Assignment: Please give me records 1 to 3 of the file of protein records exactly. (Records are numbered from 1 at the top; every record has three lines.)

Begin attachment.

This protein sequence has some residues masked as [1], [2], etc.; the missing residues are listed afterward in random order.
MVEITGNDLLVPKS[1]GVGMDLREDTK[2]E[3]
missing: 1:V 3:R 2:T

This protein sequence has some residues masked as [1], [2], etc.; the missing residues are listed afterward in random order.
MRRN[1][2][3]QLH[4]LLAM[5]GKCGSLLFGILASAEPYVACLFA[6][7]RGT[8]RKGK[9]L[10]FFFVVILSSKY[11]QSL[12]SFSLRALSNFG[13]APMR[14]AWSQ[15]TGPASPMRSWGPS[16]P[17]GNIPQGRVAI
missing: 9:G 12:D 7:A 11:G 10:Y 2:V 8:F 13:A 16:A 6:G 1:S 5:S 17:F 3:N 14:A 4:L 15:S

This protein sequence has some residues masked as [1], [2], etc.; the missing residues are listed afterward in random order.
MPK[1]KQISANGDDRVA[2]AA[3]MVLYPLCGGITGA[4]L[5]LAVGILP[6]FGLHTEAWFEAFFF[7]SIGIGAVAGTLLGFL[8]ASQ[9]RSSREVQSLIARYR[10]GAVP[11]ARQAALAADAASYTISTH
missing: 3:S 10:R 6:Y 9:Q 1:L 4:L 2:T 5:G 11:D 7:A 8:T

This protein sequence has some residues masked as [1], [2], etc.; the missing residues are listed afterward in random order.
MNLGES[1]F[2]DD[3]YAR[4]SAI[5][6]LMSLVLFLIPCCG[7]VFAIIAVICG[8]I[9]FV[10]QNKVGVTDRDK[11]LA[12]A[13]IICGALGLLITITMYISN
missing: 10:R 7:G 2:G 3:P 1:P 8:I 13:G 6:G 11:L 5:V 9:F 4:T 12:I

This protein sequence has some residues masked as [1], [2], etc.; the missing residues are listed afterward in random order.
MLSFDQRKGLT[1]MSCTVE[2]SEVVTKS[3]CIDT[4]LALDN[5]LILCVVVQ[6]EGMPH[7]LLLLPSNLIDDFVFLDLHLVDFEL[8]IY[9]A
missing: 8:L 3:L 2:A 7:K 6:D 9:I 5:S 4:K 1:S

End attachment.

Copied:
This protein sequence has some residues masked as [1], [2], etc.; the missing residues are listed afterward in random order.
MVEITGNDLLVPKS[1]GVGMDLREDTK[2]E[3]
missing: 1:V 3:R 2:T

This protein sequence has some residues masked as [1], [2], etc.; the missing residues are listed afterward in random order.
MRRN[1][2][3]QLH[4]LLAM[5]GKCGSLLFGILASAEPYVACLFA[6][7]RGT[8]RKGK[9]L[10]FFFVVILSSKY[11]QSL[12]SFSLRALSNFG[13]APMR[14]AWSQ[15]TGPASPMRSWGPS[16]P[17]GNIPQGRVAI
missing: 9:G 12:D 7:A 11:G 10:Y 2:V 8:F 13:A 16:A 6:G 1:S 5:S 17:F 3:N 14:A 4:L 15:S

This protein sequence has some residues masked as [1], [2], etc.; the missing residues are listed afterward in random order.
MPK[1]KQISANGDDRVA[2]AA[3]MVLYPLCGGITGA[4]L[5]LAVGILP[6]FGLHTEAWFEAFFF[7]SIGIGAVAGTLLGFL[8]ASQ[9]RSSREVQSLIARYR[10]GAVP[11]ARQAALAADAASYTISTH
missing: 3:S 10:R 6:Y 9:Q 1:L 4:L 2:T 5:G 11:D 7:A 8:T